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Thread: Inflation, Stagflation, Recession, and Woodworking

  1. #1
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    Inflation, Stagflation, Recession, and Woodworking

    I'm way behind on the American Federal Period desk project (but will post an update soon) but, with all the news about the economy lately can't help but wonder about our corner of the economic pie. Most of us are amateur woodworkers and we tend to spend discretionary funds on supplies and tools. Just thinking about the way I spend to support my habit, er hobby, I can clearly see that I've pulled back. SO, to the meat of the question; How much impact do you think our current economic struggles will impact your woodworking?
    Member; Society of American Period Furniture Makers

  2. #2
    Am hobbist wood worker that my sale of products tend to buy new products. Looks like it will be a lean year.

    WoodWorking, Crappie Fishing, Colts, Life is good!

  3. #3
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    Quote Originally Posted by Chris Barton View Post
    ..... How much impact do you think our current economic struggles will impact your woodworking?
    Two answers.

    1) Direct answer to your question, unless my income goes down or up none. Nothing is changed for me. If prices go up on a item I want, I might hold off or shop around for it. But other than that why should I change unless it affects me or will affect me.

    Actually, if my work slows, it will probably means I will do more. Because I have more time in the shop.

    2) Answer to a question you didn't ask. I think many people will cut back even though it has no direct effect on them. All the talk scares people and just makes the situation worse. If we didn't know the economy was bad we would just keep spending.
    God grant me the senility to forget the people I never liked anyway,
    the good fortune to run into the ones I do,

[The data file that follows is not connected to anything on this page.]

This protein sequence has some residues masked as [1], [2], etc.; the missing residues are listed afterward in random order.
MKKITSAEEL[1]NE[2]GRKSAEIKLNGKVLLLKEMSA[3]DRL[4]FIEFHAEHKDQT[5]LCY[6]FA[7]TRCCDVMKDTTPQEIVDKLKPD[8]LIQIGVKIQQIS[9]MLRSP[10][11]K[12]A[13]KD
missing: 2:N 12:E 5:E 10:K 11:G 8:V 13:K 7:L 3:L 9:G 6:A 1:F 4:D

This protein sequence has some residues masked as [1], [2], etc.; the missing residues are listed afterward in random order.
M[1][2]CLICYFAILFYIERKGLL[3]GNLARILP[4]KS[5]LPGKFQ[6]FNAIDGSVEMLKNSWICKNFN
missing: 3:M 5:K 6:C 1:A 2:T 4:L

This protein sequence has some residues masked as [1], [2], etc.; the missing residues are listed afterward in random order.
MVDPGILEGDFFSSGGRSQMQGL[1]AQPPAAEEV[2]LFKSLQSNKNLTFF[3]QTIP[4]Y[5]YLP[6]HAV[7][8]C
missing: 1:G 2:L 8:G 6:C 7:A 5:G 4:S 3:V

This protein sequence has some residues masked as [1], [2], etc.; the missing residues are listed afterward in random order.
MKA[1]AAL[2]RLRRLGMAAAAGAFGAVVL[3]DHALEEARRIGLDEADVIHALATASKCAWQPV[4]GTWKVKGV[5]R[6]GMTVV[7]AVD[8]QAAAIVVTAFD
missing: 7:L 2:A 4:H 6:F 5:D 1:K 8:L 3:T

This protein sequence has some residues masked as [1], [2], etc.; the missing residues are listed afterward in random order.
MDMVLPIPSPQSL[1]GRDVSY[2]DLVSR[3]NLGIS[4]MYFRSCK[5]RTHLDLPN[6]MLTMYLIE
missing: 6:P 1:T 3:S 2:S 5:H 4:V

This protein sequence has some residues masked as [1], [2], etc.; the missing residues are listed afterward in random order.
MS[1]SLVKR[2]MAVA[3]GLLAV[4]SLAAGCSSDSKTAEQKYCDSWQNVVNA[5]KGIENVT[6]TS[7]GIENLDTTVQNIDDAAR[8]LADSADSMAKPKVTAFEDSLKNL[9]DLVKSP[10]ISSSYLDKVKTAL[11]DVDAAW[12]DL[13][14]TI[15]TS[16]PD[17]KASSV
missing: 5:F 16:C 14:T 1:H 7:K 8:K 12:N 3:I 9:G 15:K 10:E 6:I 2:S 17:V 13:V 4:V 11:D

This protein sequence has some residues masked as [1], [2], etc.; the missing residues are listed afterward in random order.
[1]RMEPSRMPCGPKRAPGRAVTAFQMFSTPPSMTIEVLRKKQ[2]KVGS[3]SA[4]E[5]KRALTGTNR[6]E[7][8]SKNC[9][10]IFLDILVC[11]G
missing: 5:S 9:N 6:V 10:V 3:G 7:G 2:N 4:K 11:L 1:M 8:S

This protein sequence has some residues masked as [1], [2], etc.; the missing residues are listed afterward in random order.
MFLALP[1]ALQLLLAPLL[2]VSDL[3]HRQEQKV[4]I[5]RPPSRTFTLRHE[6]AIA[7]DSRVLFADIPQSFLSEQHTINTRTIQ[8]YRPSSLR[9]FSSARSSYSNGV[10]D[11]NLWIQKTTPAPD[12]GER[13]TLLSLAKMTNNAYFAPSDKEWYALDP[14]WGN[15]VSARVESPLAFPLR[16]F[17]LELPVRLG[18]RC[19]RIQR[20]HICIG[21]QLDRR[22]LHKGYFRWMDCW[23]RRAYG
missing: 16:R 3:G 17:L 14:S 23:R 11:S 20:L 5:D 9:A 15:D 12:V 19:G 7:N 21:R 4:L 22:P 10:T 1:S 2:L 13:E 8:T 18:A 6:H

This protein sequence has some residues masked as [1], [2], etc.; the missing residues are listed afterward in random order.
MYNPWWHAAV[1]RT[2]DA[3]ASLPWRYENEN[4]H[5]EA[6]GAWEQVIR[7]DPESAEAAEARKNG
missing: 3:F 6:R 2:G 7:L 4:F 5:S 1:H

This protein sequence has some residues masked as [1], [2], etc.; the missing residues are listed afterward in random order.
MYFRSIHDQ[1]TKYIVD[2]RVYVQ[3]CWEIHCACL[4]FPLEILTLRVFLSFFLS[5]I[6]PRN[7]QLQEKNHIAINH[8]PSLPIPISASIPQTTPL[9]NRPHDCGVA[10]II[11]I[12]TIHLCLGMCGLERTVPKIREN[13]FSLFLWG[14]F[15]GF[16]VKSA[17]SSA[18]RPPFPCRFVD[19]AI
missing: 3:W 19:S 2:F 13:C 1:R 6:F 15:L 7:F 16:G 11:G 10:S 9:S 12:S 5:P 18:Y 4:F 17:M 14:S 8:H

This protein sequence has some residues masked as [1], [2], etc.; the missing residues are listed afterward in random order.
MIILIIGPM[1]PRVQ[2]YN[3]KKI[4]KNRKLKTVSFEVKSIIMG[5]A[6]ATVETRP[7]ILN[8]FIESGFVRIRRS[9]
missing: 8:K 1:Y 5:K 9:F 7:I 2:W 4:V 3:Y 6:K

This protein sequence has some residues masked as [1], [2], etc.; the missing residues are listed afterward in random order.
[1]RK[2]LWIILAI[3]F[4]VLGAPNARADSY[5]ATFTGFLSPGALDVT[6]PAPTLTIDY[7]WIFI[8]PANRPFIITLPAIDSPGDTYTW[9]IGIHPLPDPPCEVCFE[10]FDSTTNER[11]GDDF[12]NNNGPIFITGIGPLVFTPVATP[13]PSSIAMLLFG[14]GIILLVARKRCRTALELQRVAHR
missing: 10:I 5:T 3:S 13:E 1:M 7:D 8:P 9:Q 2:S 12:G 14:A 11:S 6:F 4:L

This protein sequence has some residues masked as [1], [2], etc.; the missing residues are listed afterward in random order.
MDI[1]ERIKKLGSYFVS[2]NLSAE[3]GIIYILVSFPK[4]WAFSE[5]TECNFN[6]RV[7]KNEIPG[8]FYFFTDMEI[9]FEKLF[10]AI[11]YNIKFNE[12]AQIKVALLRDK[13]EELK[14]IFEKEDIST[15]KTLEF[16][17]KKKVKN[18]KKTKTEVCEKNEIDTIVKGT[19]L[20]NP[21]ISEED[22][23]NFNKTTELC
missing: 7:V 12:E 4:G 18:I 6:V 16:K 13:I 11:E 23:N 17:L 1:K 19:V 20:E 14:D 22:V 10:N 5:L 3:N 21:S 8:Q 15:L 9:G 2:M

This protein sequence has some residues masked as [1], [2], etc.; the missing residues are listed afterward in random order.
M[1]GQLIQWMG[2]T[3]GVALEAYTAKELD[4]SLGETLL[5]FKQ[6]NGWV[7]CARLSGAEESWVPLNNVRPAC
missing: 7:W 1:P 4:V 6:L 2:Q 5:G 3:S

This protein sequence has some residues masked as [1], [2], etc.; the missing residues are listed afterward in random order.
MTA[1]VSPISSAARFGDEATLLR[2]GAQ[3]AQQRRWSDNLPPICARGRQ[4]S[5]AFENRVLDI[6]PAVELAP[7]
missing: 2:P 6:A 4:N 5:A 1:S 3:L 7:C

and the eyesight to tell the difference.


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  4. #4
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    Quote Originally Posted by Jeff Horton View Post

    All the talk scares people and just makes the situation worse. If we didn't know the economy was bad we would just keep spending.
    I totally agree Jeff the same is going on here when our local politicians start talking about tightening the purse strings and preparing for an upcoming recession it just drives the economy into the toilet. The economy will always have ups and downs that is just normal. Adding a fear to the general population only makes things worse.
    Daily Thought: SOME PEOPLE ARE LIKE SLINKIES..... NOT REALLY GOOD FOR ANYTHING BUT THEY BRING A SMILE TO YOUR FACE WHEN PUSHED DOWN THE STAIRS...............

  5. #5
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    Quote Originally Posted by Jeff Horton View Post
    ...2) Answer to a question you didn't ask. I think many people will cut back even though it has no direct effect on them. All the talk scares people and just makes the situation worse. If we didn't know the economy was bad we would just keep spending.
    I second this one... most people I talk to are getting scared and cutting back for only that reason, they "hear" all this talk about how bad it is. When pushed and asked what they are actually scared of, I rarely get a solid answer because they don't know.

    Personally, I only do 6-7 shows a year and don't rely on the income from them other than to buy new toys for the shop. I've only been selling product from the shop in any quantity for 3 years, but I've learned that you have to spend money to make money. Tools (ok... toys) are an investment. If I really thought the economy was so far into the tank that nobody will buy anything made in woodshops for years to come, I probably wouldn't "invest" in as many tools as I continue to do. It's hard to justify a CNC router just to make a few trinkets with. I don't buy that though... Even if there will be a recession it won't last 10 years, I'm looking at the big picture, so I haven't stopped or even slowed down... yet.